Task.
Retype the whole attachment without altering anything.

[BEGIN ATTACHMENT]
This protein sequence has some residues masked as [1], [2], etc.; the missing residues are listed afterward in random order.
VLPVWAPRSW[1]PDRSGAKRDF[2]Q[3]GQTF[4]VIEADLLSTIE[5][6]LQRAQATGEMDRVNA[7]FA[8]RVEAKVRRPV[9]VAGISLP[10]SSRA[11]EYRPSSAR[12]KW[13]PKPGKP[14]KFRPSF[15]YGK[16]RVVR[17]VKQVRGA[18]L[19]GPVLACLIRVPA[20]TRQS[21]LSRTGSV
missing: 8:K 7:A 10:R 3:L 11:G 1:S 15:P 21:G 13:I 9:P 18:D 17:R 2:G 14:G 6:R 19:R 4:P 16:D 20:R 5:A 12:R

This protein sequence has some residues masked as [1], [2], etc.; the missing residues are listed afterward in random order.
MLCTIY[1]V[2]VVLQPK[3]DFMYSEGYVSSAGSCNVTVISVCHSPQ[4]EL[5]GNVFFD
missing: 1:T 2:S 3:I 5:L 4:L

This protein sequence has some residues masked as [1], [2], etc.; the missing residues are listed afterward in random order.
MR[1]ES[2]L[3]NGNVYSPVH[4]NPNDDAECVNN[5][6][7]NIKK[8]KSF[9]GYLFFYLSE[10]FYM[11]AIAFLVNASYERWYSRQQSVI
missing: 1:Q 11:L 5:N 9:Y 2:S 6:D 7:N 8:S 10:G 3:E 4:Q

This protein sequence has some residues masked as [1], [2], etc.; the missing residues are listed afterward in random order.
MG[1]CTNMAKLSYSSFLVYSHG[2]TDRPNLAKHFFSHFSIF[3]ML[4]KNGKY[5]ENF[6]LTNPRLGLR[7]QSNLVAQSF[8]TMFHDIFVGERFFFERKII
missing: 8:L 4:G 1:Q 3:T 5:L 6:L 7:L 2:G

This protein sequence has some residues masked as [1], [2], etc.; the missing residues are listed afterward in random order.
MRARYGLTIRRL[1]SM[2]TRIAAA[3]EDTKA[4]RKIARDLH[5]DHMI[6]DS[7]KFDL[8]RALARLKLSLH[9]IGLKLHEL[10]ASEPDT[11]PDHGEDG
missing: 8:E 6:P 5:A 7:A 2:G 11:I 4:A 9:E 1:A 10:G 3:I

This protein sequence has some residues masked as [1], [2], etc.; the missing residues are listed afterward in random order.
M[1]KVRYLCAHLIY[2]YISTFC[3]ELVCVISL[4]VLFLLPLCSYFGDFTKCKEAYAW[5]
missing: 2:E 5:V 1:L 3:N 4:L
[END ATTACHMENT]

This protein sequence has some residues masked as [1], [2], etc.; the missing residues are listed afterward in random order.
VLPVWAPRSW[1]PDRSGAKRDF[2]Q[3]GQTF[4]VIEADLLSTIE[5][6]LQRAQATGEMDRVNA[7]FA[8]RVEAKVRRPV[9]VAGISLP[10]SSRA[11]EYRPSSAR[12]KW[13]PKPGKP[14]KFRPSF[15]YGK[16]RVVR[17]VKQVRGA[18]L[19]GPVLACLIRVPA[20]TRQS[21]LSRTGSV
missing: 8:K 7:A 10:R 3:L 11:G 1:S 15:P 21:G 13:I 9:P 18:D 17:R 2:G 14:G 6:R 19:R 4:P 16:D 20:R 5:A 12:R

This protein sequence has some residues masked as [1], [2], etc.; the missing residues are listed afterward in random order.
MLCTIY[1]V[2]VVLQPK[3]DFMYSEGYVSSAGSCNVTVISVCHSPQ[4]EL[5]GNVFFD
missing: 1:T 2:S 3:I 5:L 4:L

This protein sequence has some residues masked as [1], [2], etc.; the missing residues are listed afterward in random order.
MR[1]ES[2]L[3]NGNVYSPVH[4]NPNDDAECVNN[5][6][7]NIKK[8]KSF[9]GYLFFYLSE[10]FYM[11]AIAFLVNASYERWYSRQQSVI
missing: 1:Q 11:L 5:N 9:Y 2:S 6:D 7:N 8:S 10:G 3:E 4:Q

This protein sequence has some residues masked as [1], [2], etc.; the missing residues are listed afterward in random order.
MG[1]CTNMAKLSYSSFLVYSHG[2]TDRPNLAKHFFSHFSIF[3]ML[4]KNGKY[5]ENF[6]LTNPRLGLR[7]QSNLVAQSF[8]TMFHDIFVGERFFFERKII
missing: 8:L 4:G 1:Q 3:T 5:L 6:L 7:L 2:G

This protein sequence has some residues masked as [1], [2], etc.; the missing residues are listed afterward in random order.
MRARYGLTIRRL[1]SM[2]TRIAAA[3]EDTKA[4]RKIARDLH[5]DHMI[6]DS[7]KFDL[8]RALARLKLSLH[9]IGLKLHEL[10]ASEPDT[11]PDHGEDG
missing: 8:E 6:P 5:A 7:A 2:G 11:I 4:A 9:E 1:A 10:G 3:I

This protein sequence has some residues masked as [1], [2], etc.; the missing residues are listed afterward in random order.
M[1]KVRYLCAHLIY[2]YISTFC[3]ELVCVISL[4]VLFLLPLCSYFGDFTKCKEAYAW[5]
missing: 2:E 5:V 1:L 3:N 4:L